A Sketch of the History of the Church of England to the Revolution 1688, Volume 1

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S. Collingwood, printer to the University, 1832
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Page 481 - THE Church hath power to decree rites or ceremonies, and authority in controversies of faith : and yet it is not lawful for the Church to ordain any thing that is contrary to God's Word written, neither may it so expound one place of Scripture, that it be repugnant to another.
Page 255 - Provided also, that it shall be lawful for all men, as well in churches, chapels, oratories, or other places, to use openly any psalm or prayer taken out of the Bible, at any due time, not letting or omitting thereby the service or any part thereof mentioned in the said book.
Page 448 - For this cause left I thee in Crete, that thou shouldest set in 'order the things that are t wanting, and 'ordain elders in every city...
Page 389 - and learned Pastors, the Devil and corrupt patrons have ' " taken such order, that much of that hope is cut off. For Aono 1584." patrons nowadays search not the Universities for a " most fit Pastor, but they post up and down the country " for a most gainful chapman. He that hath the biggest " purse to pay largely, not he that hath the best gifts to " preach learnedly, is presented.
Page 142 - York", in the reign of Henry VI. At the dawn of the reformation, in the reign of king Henry VIII, it was. enacted in parliament? that a review should be had of the canon law ; and, till such review should be made, all canons, constitutions, ordinances, and synodals provincial, being then already made, and not repugnant to the law of the land or the king's prerogative, should still be used and executed. And, as no such review has yet been perfected, upon this statute now depends the authority of the...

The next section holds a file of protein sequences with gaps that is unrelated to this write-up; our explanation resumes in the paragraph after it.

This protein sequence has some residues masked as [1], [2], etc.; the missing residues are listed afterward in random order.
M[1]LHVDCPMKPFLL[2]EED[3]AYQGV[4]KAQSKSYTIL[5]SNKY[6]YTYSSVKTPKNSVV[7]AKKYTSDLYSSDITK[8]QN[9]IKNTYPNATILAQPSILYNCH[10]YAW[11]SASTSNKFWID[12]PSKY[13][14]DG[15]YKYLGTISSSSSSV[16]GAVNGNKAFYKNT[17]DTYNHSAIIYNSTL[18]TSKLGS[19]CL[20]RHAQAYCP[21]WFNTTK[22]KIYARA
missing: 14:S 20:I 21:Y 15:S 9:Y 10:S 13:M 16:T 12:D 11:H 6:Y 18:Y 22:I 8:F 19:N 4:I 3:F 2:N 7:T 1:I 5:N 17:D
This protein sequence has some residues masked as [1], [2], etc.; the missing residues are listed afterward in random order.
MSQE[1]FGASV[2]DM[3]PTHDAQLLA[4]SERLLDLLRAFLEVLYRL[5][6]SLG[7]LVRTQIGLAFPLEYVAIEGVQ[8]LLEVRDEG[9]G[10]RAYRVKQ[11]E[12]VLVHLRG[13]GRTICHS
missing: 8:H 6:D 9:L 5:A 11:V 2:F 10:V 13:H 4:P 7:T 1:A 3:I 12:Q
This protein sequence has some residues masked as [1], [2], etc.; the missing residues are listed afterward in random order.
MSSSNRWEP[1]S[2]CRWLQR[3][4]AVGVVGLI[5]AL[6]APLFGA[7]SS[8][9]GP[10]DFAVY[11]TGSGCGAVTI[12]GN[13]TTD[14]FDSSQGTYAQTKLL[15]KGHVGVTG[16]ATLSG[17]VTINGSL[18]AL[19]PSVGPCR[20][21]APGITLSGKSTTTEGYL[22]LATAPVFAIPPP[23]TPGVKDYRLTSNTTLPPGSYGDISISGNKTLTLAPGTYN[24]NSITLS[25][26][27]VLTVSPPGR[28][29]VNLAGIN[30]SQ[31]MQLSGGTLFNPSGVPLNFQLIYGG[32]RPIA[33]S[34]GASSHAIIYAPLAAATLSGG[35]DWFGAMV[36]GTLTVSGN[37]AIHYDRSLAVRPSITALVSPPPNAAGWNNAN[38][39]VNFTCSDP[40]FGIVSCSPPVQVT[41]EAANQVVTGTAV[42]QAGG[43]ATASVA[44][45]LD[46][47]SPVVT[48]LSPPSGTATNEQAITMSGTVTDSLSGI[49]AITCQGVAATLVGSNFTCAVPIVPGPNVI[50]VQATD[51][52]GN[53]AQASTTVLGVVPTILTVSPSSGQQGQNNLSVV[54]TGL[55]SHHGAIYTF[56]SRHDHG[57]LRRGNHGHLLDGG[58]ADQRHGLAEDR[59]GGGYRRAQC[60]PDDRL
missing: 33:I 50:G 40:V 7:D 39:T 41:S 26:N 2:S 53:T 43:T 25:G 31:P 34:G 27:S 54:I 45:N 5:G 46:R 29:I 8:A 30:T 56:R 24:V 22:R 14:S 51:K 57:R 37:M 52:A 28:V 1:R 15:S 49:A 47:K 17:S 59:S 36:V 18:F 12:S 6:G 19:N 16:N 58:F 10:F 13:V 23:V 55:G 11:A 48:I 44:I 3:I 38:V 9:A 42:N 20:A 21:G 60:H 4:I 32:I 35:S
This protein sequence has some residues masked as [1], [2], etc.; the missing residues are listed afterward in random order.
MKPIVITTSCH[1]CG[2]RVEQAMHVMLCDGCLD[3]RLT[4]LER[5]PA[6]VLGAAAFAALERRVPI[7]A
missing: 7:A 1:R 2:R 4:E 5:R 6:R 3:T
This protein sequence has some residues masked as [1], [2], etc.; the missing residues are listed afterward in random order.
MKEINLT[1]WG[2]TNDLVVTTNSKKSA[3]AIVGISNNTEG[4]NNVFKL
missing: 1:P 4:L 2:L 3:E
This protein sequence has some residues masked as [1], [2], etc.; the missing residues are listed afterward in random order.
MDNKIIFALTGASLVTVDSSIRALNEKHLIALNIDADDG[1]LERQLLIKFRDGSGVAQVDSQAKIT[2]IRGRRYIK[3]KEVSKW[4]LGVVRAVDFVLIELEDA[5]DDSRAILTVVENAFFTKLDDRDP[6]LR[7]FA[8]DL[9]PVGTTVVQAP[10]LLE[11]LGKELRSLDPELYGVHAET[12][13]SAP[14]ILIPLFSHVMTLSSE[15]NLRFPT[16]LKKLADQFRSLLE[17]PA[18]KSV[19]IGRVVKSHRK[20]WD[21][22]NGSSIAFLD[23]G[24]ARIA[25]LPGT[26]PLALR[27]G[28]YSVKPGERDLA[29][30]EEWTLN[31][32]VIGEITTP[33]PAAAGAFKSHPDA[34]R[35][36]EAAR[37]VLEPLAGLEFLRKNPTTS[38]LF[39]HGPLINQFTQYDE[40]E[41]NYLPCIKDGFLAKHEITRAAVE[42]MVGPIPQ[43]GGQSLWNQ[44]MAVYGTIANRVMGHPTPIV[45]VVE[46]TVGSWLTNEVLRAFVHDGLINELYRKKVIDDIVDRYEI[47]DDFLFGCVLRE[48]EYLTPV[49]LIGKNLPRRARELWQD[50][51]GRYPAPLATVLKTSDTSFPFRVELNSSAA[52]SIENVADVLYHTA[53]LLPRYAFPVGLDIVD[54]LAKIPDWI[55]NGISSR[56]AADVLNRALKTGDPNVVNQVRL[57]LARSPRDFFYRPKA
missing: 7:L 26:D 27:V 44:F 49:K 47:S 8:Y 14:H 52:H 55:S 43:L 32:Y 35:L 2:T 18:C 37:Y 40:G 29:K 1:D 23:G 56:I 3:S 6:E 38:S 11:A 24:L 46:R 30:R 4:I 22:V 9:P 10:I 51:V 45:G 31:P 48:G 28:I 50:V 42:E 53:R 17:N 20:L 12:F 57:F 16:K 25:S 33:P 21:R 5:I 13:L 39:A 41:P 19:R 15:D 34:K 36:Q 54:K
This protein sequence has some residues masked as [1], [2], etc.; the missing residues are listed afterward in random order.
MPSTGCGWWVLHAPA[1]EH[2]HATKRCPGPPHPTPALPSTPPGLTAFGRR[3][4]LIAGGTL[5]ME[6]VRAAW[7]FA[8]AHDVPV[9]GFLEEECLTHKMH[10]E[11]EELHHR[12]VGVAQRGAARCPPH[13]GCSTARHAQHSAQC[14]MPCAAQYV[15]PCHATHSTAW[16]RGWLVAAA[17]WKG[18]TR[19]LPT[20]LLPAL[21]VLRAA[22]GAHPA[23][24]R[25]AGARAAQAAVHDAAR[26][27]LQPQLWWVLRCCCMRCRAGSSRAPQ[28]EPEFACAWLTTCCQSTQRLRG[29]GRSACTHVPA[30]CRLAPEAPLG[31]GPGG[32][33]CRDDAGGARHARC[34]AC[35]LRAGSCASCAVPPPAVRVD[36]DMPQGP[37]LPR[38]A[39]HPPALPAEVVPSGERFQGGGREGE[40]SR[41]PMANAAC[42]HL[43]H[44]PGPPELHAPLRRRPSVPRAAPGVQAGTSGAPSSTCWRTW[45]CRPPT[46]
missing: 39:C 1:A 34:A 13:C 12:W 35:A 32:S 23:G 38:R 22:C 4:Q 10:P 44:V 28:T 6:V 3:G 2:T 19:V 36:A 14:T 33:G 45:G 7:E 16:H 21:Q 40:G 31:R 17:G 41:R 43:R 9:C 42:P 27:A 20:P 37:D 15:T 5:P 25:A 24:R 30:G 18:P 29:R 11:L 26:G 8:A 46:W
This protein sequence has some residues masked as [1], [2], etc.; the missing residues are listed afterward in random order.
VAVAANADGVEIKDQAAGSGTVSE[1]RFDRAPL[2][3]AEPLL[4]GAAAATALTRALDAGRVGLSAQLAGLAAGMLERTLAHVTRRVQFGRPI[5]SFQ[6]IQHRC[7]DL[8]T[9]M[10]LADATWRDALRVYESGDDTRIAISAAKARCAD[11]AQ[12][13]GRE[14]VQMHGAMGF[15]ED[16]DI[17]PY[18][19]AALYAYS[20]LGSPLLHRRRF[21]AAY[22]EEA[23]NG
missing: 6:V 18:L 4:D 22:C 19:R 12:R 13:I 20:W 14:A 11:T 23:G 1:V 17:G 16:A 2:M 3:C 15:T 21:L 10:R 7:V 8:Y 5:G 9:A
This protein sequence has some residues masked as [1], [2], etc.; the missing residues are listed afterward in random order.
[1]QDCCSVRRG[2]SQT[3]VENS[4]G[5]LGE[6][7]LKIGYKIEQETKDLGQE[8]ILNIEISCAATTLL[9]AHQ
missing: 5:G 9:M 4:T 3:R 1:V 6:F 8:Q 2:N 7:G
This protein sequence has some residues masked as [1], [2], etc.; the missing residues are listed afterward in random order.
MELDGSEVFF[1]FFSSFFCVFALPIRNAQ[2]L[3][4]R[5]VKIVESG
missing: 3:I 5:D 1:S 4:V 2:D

Page 339 - It is a thing plainly repugnant to the Word of God, and the custom of the Primitive Church, to have public Prayer in the Church, or to minister the Sacraments, in a tongue not understanded of the people.
Page 474 - Articles, devised and gathered with great study, and by counsel and good advice of the greatest learned part of our bishops of this realm, and sundry others of our clergy...
Page 428 - Which I have read, and find so curiously penned, so full of branches and circumstances, as I think the Inquisitors of Spain use not so many questions to comprehend and to trap their preys.
Page 393 - The churchmen heaped up many benefices upon themselves, and resided upon none, neglecting their cures ; many of them alienated their lands, made unreasonable leases, and wastes of their woods, granted reversions and advowsons to their wives and children, or to others for their use. Churches ran greatly into dilapidations and decays, and were kept nasty and filthy and undecent for God's worship.
Page 231 - .Good works do spring out necessarily of a true and lively faith, insomuch that by them a lively faith may be as evidently known, as a tree discerned by the fruit,

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